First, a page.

A 31-year-old from Texas was recently sentenced to two terms of life in prison and three lesser sentences according to 11 Alive. While one might assume from the severity of the punishment that the man had committed serious and violent crimes, the reality is that he was simply guilty of starting an encrypted electronic website that operated in a hidden area of the Internet. The encrypted electronic website was called Silk Road and it matched buyers and sellers of a variety of different illegal products including drugs, fake IDs and computer hacking programs.
The severity of the sentence shows how seriously the courts and the government are taking computer crimes. While it may seem difficult to imagine that operating illegal computer programs is an offense worthy of multiple life sentences, the fact is that prosecutors are often aggressive in charging people whose online activities appear to facilitate offline criminal activities. If you are under investigation for computer crimes or have been charged with identity theft or computer fraud, you too could face harsh criminal charges that carry lengthy penalties. You need to get legal help fighting for your freedom if you find yourself in this difficult situation.
Silk Road Creator Sentenced to Prison
Silk Road operated on the “dark net” or in a hidden area of the Internet. All deals done on Silk Road had to be paid for in Bitcoins, which protected the anonymity of users because the currency is electronic and untraceable.
The creator of Silk Road did not testify during his three-week trial, in which he faced federal charges for starting and operating Silk Road. The defense argued that while he was the founder of the site, he had turned it over to others who ran it when illegal activities were going on online. The defendant was then lured back in to operations to take the fall for the activities when federal investigators began to move in on the operation.
Federal prosecutors argued that the defendant deserved more than the minimum sentence, which was 20-years imprisonment. The charges he faced included operating a continuing criminal enterprise, which carried the minimum 20-year penalty. The prosecutors provided information on six overdoses that resulted in the deaths of people who had purchased drugs on Silk Road. Parents of those who died in drug overdoses also provided testimony described as “emotional” during the sentencing phase.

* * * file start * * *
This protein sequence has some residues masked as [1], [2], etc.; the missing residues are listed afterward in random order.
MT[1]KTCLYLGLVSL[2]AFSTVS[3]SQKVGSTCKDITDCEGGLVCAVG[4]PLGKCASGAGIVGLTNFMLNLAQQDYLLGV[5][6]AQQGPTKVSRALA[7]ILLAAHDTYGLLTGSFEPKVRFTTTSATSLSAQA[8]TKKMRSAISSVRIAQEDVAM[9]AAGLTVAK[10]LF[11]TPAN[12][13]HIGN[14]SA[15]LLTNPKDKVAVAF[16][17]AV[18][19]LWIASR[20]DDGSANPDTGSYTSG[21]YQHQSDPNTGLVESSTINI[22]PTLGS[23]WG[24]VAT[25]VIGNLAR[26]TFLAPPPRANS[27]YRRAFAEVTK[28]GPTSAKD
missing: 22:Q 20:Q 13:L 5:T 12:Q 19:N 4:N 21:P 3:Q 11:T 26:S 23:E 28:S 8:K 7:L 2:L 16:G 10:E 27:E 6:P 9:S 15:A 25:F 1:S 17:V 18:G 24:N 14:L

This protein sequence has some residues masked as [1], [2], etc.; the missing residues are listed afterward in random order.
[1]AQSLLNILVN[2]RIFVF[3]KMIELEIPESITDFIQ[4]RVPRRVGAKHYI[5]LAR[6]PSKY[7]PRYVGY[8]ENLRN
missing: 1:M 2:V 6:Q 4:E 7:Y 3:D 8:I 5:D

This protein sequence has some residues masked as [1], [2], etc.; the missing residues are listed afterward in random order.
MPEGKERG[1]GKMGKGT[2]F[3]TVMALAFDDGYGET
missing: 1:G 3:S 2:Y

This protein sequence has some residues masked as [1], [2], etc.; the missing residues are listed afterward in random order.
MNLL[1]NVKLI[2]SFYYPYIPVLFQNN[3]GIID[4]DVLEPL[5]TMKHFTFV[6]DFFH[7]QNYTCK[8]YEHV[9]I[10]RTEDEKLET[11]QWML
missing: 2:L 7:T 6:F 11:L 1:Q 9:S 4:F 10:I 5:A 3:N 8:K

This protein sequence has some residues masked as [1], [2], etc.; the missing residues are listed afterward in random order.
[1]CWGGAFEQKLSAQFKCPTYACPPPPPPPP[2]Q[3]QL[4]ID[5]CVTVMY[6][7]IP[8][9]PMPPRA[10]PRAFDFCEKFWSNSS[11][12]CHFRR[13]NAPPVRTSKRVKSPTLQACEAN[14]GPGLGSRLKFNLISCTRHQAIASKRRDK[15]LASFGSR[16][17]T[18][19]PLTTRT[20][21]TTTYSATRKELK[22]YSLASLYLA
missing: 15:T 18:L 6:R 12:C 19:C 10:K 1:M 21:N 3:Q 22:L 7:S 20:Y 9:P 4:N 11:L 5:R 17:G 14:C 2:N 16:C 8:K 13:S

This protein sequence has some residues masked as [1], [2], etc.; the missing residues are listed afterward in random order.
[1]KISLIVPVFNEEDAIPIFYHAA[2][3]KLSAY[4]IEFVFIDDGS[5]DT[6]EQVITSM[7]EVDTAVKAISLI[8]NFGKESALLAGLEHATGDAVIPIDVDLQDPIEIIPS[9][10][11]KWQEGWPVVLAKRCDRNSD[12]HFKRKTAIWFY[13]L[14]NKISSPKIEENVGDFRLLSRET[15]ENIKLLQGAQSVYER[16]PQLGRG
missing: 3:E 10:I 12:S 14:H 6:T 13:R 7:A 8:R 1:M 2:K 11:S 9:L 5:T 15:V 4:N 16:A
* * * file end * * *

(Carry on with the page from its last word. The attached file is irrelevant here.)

It is important, however, tor remember that the man who created Silk Road and who was sentenced to two life sentences did not actually sell those drugs. All he did was create an online electronic bazaar where people could connect to each other. Silk Road was described as a “criminal eBay,” and yet the creator was held legally responsible for the sales that were going on between private parties using the website.
The defense also indicated that there was not sufficient evidence actually showing that the deaths in question could be directly linked to drugs purchased on Silk Road. It can be difficult to trace where a particular drug purchase comes from, and those who bought the drugs on Silk Road and overdosed could also have obtained them elsewhere.
Others involved in Silk Road received much lesser prison sentences, and the sentence of two life terms is going to be appealed.
The outcome of this case shows the importance of developing a strategic defense or negotiating a plea bargain when faced with computer crimes charges. The Internet should be a place for people to connect freely, and as the defendant in this case said, he wanted to “empower people to make choices in their lives for themselves and have privacy and anonymity.” Juries and judges, however, do not always embrace the high principles of freedom on the Internet and can impose serious penalties for conviction of online crimes. If you are charged with an online crime, be sure you have strong representation from a computer crime lawyer who can help you put together the best possible case.